“I’m too old to train! It’s too late to start now.” Think again!
An assessment tool can make it easier for healthcare professionals to identify pain in residents with dementia. The right treatment can improve residents’ quality of life.
Shorebirds burn a lot of fat during their long migrations. This can release toxic chemicals that accumulate in fat cells.
Only very few companies succeed consistently in developing new ideas. But those that do have one factor in common. The boss doesn’t interfere.
In neonatal medicine, there is a grey area where professionals may be uncertain whether it is in the child’s best interests to start life-saving treatment. Without it, the infant dies. But the treatment can also do great harm. One of the foremost duties of medicine is often said to be to “do no harm”. But how much of a burden on the infant is acceptable? At what point is the hope simply too small to justify action?
Producing silicon results in large carbon dioxide emissions, but recirculating it can remove contaminants more efficiently.
New technologies, including artificial intelligence, allow us to study salmon behaviour and their living environment in large-scale commercial sea cages.
Several studies have demonstrated that tiny biological particles called exosomes may carry important information about diseases. We are currently searching for these tiny particles in cooperation with our project partners. If we succeed, we can use the exosomes to predict diseases before they occur.
The capture and storage of CO2, also known as CCS, from our waste is essential because this refuse is responsible for a large proportion or our cities’ greenhouse gas emissions. Moreover, the technology represents a relatively inexpensive abatement cost.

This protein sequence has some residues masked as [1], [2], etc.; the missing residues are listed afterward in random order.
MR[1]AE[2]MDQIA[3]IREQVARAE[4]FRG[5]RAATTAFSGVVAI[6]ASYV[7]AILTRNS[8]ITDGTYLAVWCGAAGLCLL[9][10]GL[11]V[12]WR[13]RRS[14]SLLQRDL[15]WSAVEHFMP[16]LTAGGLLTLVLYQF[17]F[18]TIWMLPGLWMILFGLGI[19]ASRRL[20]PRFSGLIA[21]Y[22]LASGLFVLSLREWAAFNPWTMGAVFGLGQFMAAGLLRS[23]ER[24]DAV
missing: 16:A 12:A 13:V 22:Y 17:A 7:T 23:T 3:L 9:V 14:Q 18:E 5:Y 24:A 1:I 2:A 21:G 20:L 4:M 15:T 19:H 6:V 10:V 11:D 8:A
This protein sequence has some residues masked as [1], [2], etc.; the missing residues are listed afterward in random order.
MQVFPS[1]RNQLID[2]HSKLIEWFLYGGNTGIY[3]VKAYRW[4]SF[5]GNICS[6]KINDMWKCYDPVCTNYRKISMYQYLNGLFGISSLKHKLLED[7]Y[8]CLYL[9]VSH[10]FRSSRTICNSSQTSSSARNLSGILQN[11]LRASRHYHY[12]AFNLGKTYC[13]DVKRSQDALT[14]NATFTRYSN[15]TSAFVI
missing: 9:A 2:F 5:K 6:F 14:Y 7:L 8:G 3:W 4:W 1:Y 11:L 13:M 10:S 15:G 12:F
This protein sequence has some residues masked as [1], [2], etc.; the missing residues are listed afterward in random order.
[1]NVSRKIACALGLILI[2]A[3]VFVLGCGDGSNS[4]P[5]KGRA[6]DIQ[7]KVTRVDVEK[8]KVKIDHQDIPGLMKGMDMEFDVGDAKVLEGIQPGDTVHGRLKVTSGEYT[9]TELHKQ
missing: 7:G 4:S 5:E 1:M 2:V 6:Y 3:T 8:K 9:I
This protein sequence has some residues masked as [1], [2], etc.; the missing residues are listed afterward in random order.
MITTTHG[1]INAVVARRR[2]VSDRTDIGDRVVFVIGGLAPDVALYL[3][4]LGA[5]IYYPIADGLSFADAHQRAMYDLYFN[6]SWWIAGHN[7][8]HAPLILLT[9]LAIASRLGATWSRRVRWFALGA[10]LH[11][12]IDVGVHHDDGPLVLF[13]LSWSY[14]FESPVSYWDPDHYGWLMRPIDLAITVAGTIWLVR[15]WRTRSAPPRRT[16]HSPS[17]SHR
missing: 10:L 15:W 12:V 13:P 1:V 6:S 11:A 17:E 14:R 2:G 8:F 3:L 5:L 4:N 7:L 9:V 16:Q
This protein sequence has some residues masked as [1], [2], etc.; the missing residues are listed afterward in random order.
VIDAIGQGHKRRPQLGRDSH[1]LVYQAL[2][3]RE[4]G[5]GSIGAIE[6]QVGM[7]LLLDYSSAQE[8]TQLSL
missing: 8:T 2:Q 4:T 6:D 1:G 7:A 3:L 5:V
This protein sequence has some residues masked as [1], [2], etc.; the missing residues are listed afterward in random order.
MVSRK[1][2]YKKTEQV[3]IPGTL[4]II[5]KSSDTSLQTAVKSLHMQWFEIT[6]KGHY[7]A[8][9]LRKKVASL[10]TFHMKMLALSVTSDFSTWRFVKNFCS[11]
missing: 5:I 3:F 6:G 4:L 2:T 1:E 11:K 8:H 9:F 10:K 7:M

CO2 emissions are generally recognized as something we need to avoid. Wouldn’t it be nice if we could just transform the CO2 into useful substances? Plasma technology has been proposed as a way to achieve this, and we have studied the feasibility of the concept from physical, chemical and economical points of view.
Every fifth Norwegian suffers from the widespread disease obstructive sleep apnea. Several treatment options exist, among them surgery, however results are unpredictable and of variable quality and differ from individual to individual. What determines if the treatment is successful or not? Our scientific research using mathematical airflow models may help the medical doctors to find the answer.
Is your home office in the living room, or is your whole family working at home? Here’s some good advice to make sure your indoor climate is healthy.
How can we protect nature and act on climate change? In the wake of heated debate in Norway over windpower development, energy researchers from Norway’s largest university and Scandinavia’s largest independent research institute offer politicians some thoughts.
India is one of the largest food producers in the world. The food industry has huge growth, increasing its contribution to world food trade every year. The paradox is that millions go hungry while tonnes of food is lost every year, writes researcher Maitri Thakur in this blog.
It is rare that a half degree means so much to humanity. An Alliance of Small Island States (39 States) are all worried about the consequences of climate change. For nine of them, the situation is already severe.
The Norwegian government has just agreed that the fraction of biofuels in petrol and diesel is to be raised from 5.5 to 7 percent next year. Within 2020, this fraction should be up to 20 percent. However, can biofuels be considered as a good environmental action?
Researchers apply advanced mathematical models and powerful computers to understand what happens when nanoscale magnets are made to mimic the synchronized activity of brain neurons.